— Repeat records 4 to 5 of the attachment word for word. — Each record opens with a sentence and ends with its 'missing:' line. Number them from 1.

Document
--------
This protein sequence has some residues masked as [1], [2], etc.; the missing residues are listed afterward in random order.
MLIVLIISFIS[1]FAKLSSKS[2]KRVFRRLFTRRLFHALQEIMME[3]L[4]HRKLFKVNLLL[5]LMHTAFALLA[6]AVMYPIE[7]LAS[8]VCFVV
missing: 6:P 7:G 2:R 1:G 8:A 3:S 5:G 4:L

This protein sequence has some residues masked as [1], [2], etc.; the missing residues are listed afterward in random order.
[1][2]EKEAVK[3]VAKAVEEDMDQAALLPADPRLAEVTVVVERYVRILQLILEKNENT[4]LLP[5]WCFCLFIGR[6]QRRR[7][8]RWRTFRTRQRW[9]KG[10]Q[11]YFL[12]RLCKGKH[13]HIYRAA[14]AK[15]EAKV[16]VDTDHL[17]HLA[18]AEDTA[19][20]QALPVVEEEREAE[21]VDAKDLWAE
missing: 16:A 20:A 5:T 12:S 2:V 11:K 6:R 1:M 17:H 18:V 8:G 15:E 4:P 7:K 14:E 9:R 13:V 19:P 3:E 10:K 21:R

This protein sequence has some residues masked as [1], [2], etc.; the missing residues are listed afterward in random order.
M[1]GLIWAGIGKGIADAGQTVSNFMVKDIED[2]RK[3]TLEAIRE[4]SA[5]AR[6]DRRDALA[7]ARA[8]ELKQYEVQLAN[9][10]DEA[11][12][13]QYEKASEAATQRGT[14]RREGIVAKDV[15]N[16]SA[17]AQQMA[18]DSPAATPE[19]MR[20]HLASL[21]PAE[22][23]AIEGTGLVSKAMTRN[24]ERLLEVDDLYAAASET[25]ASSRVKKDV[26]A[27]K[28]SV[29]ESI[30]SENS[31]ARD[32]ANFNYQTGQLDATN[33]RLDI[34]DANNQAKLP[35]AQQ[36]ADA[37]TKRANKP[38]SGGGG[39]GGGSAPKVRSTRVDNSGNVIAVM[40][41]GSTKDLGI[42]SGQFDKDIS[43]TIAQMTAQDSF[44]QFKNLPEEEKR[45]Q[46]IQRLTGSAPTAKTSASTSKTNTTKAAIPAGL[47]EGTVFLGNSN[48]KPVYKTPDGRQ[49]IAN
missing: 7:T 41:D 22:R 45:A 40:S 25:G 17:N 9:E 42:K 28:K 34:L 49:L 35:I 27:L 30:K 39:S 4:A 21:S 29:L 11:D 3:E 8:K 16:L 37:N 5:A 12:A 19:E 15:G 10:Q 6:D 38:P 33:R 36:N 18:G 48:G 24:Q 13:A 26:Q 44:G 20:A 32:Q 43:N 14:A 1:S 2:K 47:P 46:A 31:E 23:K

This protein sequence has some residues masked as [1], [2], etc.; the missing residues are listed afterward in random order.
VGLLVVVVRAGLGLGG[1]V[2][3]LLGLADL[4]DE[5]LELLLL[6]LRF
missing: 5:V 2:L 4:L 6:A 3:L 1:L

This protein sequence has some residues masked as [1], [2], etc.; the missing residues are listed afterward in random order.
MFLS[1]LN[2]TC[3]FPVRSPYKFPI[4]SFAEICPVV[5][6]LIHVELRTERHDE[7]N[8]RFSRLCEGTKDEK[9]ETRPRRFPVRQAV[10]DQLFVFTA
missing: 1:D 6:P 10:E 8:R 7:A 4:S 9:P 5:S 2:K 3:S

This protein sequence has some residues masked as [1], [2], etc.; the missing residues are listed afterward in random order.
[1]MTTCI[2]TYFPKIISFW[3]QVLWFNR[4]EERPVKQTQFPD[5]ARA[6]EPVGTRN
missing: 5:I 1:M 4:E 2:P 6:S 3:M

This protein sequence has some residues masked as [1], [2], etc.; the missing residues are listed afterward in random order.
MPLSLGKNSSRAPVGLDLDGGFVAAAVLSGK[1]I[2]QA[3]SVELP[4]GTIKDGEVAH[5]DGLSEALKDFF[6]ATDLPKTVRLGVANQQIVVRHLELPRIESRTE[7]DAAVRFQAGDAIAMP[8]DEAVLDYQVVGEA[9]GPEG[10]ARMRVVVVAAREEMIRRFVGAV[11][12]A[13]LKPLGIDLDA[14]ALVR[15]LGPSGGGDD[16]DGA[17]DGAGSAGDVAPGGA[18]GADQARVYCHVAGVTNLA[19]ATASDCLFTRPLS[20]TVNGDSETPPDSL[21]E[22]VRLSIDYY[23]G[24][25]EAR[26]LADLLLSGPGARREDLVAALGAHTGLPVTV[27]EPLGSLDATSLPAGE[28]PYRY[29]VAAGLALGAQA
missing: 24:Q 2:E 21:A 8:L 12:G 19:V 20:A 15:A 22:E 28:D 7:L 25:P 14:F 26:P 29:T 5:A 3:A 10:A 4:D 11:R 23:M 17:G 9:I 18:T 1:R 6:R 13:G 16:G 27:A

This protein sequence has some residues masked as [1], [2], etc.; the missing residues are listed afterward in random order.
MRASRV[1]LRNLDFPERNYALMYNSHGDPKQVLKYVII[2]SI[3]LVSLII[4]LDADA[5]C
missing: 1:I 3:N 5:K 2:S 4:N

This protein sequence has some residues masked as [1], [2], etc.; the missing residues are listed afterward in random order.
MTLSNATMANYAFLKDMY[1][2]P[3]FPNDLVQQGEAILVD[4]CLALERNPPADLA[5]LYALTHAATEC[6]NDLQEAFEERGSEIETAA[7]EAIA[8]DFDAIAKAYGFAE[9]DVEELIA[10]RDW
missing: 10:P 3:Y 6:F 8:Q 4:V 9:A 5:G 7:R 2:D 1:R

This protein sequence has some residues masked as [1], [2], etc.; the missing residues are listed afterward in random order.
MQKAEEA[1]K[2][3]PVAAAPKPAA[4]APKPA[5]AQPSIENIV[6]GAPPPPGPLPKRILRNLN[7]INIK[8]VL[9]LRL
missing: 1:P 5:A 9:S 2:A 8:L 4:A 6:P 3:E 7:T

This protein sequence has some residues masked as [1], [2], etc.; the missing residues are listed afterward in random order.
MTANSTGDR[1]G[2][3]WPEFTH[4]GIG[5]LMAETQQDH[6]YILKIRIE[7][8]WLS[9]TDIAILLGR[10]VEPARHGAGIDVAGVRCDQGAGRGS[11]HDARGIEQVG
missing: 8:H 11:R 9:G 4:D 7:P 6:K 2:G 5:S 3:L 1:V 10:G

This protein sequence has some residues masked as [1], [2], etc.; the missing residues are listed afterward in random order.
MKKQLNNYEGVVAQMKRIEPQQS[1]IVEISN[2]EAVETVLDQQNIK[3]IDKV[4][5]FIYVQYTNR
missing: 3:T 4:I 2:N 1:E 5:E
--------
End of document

This protein sequence has some residues masked as [1], [2], etc.; the missing residues are listed afterward in random order.
VGLLVVVVRAGLGLGG[1]V[2][3]LLGLADL[4]DE[5]LELLLL[6]LRF
missing: 5:V 2:L 4:L 6:A 3:L 1:L

This protein sequence has some residues masked as [1], [2], etc.; the missing residues are listed afterward in random order.
MFLS[1]LN[2]TC[3]FPVRSPYKFPI[4]SFAEICPVV[5][6]LIHVELRTERHDE[7]N[8]RFSRLCEGTKDEK[9]ETRPRRFPVRQAV[10]DQLFVFTA
missing: 1:D 6:P 10:E 8:R 7:A 4:S 9:P 5:S 2:K 3:S